Skip to main content

Dear Science, Where Does This Lead?

Let's face it .  Beer is a commodity.  Throughout the history of brewing, the content and character of beer has been influenced by the costs of ingredients, brewing processes, and direct or indirect costs associated with batch inconsistencies.  Even though 21st century propserity allows the resurection of higher cost/higher flavor brewing.  It's silly to think that the embrace of brewing tradition will always ignore the tradition of embracing sciencentific advance to improve brewing economics or beer character.  

In fact, scientific advance is clearly needed to improve the economics of organic hop growing.  There's a growing market for organic beers as craft drinkers like their occasionally unique character, and this type of farming's sustainability.  However, Hops are a challenging crop.  Just ask any north eastern hop grower.  If you can find one.  Growers have long suffered from blight, and weather which has encouraged farmers to listen to Horace Greely and "Go West, young man". 


Farming hop heaven in the Yakima valley, or Žatec, is no guarantee  As sexed perennials, often grown from root cuttings, humulus lupus plants tend to lack genetic diversity.  They are more inbred than any crazy royal or country bumpkin.  Hop fields are practically armies clones.  If one plant gets sick there's a good chance that its neighbors will be equally susceptible.   Hops are sickly.  However, like any rapid grower, they are hungry and thirsty.  There's a great opportunity for science to improve fertilization techniques and balance the nitrogen replenishment provided by ground cover without competing with the thirsty hop.  Craft beer drinkers can expect to see near term benefits from this research.

Those with a longer view, may start looking at brewers chasing the holy grail of process economics continuous production.  Beer is brewed and it sits in one or more tanks for weeks or months of fermentation and conditioning.   This same stodgy old-fashioned batch process is used today by home brewers and commercial giants, alike.   Just imagine a process where grain goes in, and beer comes out at the same rate.  In brewing there's really two pieces to this puzzle:  continuous fermentation, and continuous wort production.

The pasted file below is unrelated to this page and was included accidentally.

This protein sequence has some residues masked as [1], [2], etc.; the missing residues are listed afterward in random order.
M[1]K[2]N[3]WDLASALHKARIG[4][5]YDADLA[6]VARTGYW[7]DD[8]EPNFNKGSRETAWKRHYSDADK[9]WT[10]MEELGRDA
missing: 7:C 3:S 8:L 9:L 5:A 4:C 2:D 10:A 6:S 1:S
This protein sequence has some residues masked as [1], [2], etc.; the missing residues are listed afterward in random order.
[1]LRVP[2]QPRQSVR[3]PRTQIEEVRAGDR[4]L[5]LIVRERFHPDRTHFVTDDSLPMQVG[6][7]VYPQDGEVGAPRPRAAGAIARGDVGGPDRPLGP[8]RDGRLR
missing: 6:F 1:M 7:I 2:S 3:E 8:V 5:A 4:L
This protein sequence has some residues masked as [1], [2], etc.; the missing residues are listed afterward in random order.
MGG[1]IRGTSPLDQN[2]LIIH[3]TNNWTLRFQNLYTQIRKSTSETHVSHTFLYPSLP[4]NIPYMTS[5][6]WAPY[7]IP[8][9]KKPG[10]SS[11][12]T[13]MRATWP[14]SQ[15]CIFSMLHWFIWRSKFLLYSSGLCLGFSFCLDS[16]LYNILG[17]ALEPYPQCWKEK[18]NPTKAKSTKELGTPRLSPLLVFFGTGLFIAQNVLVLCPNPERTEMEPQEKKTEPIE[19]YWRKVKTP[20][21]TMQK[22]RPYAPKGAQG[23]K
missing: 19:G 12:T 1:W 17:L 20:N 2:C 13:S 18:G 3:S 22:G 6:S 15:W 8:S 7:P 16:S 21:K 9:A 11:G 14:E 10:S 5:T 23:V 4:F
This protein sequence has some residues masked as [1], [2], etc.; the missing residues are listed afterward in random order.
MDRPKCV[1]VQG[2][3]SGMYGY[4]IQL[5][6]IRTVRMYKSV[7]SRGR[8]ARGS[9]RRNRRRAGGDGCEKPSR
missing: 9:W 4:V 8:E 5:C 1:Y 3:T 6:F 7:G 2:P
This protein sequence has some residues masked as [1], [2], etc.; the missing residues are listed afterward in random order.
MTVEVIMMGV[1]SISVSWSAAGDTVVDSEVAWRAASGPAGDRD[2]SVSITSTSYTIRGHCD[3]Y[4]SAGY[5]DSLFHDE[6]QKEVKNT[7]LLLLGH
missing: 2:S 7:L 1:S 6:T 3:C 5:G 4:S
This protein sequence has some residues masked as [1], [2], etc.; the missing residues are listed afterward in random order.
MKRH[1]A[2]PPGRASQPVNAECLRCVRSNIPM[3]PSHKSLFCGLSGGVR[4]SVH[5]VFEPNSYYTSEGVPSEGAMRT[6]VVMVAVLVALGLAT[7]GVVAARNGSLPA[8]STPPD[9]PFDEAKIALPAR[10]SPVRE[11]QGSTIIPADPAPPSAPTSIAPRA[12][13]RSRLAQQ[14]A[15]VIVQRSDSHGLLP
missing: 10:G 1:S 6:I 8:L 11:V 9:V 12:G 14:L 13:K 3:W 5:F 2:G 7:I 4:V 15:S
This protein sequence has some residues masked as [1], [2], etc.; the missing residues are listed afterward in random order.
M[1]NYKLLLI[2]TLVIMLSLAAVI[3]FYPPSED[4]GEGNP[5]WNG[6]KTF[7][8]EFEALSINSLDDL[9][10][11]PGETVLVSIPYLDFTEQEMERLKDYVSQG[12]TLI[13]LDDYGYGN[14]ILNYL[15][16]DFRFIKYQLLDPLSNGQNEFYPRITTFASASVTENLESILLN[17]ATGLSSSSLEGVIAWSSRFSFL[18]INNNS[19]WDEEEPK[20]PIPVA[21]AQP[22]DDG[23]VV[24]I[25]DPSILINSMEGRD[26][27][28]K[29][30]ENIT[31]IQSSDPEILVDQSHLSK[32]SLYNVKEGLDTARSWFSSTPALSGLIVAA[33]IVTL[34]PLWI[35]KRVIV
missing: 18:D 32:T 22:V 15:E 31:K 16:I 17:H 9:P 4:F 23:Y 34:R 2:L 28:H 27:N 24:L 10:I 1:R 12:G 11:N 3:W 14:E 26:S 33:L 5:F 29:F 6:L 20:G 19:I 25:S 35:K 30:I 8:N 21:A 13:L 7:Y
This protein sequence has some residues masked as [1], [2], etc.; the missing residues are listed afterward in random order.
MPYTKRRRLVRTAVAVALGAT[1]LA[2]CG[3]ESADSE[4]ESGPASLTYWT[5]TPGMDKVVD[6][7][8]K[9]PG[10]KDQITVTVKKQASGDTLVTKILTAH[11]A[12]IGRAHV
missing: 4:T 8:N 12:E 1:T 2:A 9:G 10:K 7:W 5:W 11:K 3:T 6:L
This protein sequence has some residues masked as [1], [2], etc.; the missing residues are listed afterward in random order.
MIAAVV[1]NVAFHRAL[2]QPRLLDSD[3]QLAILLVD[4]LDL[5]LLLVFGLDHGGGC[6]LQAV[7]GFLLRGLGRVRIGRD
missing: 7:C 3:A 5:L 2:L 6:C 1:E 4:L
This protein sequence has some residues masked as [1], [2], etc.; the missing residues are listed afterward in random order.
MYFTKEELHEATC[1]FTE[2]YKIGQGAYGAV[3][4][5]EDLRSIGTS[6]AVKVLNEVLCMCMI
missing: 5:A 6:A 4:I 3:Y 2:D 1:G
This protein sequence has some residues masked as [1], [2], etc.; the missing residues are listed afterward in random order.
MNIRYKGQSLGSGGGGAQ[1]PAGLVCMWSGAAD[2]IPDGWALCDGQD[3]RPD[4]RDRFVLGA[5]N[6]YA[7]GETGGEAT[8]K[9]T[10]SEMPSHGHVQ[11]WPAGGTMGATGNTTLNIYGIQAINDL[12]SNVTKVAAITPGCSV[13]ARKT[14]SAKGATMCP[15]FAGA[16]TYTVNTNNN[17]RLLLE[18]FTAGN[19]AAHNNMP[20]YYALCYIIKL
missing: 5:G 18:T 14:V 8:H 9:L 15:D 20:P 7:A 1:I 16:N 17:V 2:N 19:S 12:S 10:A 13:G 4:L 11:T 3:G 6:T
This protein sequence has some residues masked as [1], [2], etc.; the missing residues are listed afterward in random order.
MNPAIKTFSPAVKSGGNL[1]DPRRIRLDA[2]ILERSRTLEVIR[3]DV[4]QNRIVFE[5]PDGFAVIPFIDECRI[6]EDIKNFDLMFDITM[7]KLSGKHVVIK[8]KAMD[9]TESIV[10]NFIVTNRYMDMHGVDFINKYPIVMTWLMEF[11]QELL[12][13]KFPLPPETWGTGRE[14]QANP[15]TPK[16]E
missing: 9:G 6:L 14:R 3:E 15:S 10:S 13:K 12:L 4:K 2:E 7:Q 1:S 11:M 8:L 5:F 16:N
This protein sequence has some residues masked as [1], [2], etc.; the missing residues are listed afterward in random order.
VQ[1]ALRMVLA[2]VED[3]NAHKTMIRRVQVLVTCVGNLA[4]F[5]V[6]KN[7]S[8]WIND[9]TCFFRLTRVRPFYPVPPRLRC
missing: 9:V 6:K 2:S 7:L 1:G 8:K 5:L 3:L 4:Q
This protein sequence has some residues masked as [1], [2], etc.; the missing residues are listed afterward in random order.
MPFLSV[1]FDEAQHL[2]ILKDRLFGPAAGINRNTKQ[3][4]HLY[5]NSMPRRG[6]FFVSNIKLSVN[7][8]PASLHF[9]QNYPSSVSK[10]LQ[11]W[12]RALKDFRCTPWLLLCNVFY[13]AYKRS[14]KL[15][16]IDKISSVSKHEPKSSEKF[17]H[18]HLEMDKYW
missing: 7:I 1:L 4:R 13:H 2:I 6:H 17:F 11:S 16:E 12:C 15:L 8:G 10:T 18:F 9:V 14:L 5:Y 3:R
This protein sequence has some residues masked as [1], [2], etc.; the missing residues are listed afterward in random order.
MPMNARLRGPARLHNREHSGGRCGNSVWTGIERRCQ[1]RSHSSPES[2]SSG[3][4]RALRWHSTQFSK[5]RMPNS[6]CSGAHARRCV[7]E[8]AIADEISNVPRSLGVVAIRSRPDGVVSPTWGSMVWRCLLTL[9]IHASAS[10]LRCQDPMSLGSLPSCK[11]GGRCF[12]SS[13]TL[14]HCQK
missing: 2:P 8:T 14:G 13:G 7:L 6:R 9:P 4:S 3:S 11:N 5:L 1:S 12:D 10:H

Continuous fermentation is real.  Its used today Dominion Breweries, and was after a fashion done by Bass in the 50s.  The process can be improved by immobilizing yeast cells on some sort of substrate ginger, wax, whatever.  Since alcohol is lower density than the sugar liquid feed, it self separates.  A fgascinating application of continuous fermentation is to make mead making a viable, low capital, enterprise in sub-Saharan Africa..  The same techniques have been co-opted by Maine Meadworks, and presumably others to generate quite respectable craft mead.    This could even been done with multi-cellular mega-yeasts.  Recent studies of nature's microbrewers have shown that the traits related to flocculation and settling are linked to mutations that promote evolution into multicellular organisms.  The trade-off with continuous systems is that they are great at making one flavor, but can be very challenging to changeover to another.    

The tricky part of continuous brewing is continuous mashing.  There's a of biochemistry in this short step.  Starches are extracted from crushed grain.  The starches are then broken into fermentable sugars by various enzymes.  Different amylase enzymes break the starches in different ways, at different temperatures.  Brewers control their mash to balance the alcohol content, body, and even head retention of their finished beer.   In some nightmarish scenario from a chemical engineering textbook, continuous mashing could use a series of vessels each.  Plug flow through heated tubes, or a similarly temperatures controlled auger/extruder could also work.